Food reviews: Meal Ready to Eat(MRE)
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From: Peter Langston <psl>
Date: Thu, 20 Feb 97 11:50:22 -0800
Subject: Food reviews: Meal Ready to Eat(MRE)
Forwarded-by: elshaw@MIT.EDU (Libby Shaw)
From: "Tim Anderson has no real life." <email@example.com>
Food reviews: Meal Ready to Eat(MRE).
I lay on the floor.
The door is closed.
It is a romantic evening by myself.
I select a book to prop on my chest, and reach for the food I'm going to review.
I am armed with the barricade necessities.
A stack of boxes in the hall outside my neighbor's door.
He's the ROTC quartermaster.
Meals Ready to Eat.
Is he coming back?
Will he care if I take them?
I think about it.
Even if he does, I don't.
Before MRE, Bill Maudlin and Sad Sack ate C rations.
So did my sister and I as children at the "Live Firepower
Demonstration" at Camp Ripley, Minnesota hosted by the National Guard.
>From our parent's cabin on the upper Mississippi, we had heard many a night
the distant thunder of
Whippoorwills, loons, and stock-car racing in the distance.
Boyscouts make news at Camp Ripley by collecting duds from the range and
playing with them to death.
But I digress.
C rations are grey cardboard cartons with canned food inside.
Green with black letters. Open with a P38 (tiny can opener).
Civilians could buy them surplus from civil defense.
Stack them in your basement for a fallout shelter and eat your way out from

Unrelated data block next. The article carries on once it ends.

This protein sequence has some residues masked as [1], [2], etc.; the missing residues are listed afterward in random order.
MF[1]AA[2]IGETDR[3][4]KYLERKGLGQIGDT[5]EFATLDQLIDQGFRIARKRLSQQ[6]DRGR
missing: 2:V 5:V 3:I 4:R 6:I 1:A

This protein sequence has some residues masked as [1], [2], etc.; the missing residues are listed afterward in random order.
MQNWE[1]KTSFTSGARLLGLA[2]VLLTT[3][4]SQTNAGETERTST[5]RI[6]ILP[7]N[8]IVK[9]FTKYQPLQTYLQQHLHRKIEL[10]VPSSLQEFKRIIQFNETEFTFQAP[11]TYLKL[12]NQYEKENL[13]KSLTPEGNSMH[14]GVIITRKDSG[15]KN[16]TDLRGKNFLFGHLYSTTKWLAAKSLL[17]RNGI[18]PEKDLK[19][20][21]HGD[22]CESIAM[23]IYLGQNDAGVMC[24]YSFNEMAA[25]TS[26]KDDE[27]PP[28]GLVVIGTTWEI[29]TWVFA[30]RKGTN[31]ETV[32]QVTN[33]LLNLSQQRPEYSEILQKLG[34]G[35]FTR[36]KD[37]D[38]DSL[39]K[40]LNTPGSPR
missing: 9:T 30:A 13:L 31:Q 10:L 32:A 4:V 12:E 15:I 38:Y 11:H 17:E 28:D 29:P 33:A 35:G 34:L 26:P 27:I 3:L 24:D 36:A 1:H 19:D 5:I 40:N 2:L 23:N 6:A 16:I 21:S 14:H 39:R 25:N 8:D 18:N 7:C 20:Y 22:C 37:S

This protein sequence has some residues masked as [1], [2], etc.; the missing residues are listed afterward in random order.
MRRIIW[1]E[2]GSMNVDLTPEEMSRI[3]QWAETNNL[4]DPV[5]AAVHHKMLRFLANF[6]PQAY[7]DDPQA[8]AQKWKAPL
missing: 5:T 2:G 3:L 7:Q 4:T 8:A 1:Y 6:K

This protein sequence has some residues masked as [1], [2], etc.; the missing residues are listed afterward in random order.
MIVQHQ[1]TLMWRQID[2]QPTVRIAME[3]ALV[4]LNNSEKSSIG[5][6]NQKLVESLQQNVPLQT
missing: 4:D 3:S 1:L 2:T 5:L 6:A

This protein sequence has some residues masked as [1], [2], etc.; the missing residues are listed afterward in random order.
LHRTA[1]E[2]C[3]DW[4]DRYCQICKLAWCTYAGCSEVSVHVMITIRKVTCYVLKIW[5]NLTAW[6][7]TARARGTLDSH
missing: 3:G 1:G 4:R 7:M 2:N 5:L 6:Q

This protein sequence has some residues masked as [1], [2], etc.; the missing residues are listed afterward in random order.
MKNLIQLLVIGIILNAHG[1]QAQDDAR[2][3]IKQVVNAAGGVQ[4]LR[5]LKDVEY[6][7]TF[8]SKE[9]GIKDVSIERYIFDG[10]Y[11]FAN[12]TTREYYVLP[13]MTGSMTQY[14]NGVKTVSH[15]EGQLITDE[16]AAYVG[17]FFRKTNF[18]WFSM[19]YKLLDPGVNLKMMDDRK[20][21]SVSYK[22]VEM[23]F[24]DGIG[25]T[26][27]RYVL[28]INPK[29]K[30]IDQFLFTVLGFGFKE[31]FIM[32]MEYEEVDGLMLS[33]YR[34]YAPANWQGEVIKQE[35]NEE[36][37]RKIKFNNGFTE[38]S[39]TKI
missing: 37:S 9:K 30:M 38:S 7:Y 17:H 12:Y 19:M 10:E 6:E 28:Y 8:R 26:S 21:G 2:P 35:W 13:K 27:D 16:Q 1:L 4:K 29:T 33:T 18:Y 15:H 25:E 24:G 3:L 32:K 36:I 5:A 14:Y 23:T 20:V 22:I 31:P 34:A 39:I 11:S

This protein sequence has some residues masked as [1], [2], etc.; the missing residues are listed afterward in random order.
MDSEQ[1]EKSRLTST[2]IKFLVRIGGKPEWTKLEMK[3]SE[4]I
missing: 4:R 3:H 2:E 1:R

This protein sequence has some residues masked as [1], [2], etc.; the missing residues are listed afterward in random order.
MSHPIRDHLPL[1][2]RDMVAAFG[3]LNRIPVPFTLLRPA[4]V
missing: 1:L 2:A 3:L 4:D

Clutching your M1 rifle from the Director of Civilian Marksmanship.
In Vietnam our enemies defeated us with weapons made from the discarded tins
of our soldiers' C
That was humiliating. Or so we've heard. Over and over....
Standing tall, America is beating the Vietnam Syndrome.
We've got the new german-style helmets, gatling guns that shoot uranium
bullets, everything taxes can
and MRE. TV dinners in brown plastic bags. No sharp edges to arm the unfriendlies.
Each one a Christmas sock straight from Santa, full of brandname surprises.
The entree comes with a Water Activated Flameless Ration Heater.
I pour in some water.
It starts to hiss and boil.
The lable says "Vapors contain hydrogen, a flammable gas"
I decide to test this, striking a waterproof match from Accessory Packet 'A'.
There is a small explosion. It looks like it could contain hydrogen.
I yell in surprise, and splash boiling water on myself.
and finally, the review:
Beef stew: The years have been kind. The meat is tender and complicated, as only
radiation-pasteurizing and four years in a plastic bag can make it.
Mars Pure Chocolate Bar: Greyish-brown, waxy, slightly nutty, unconvincing.
Don't open any undated food recieved as a gift in Japan. It may be many
years old. The chocolate will
be just like this.
Crackers: unsalted. vaguely religious.
Oatmeal Cookie: A rectangular cube. Hard, yellow, bricklike, delicious. I
But will have to open many MREs to find another.
© 1997 Peter Langston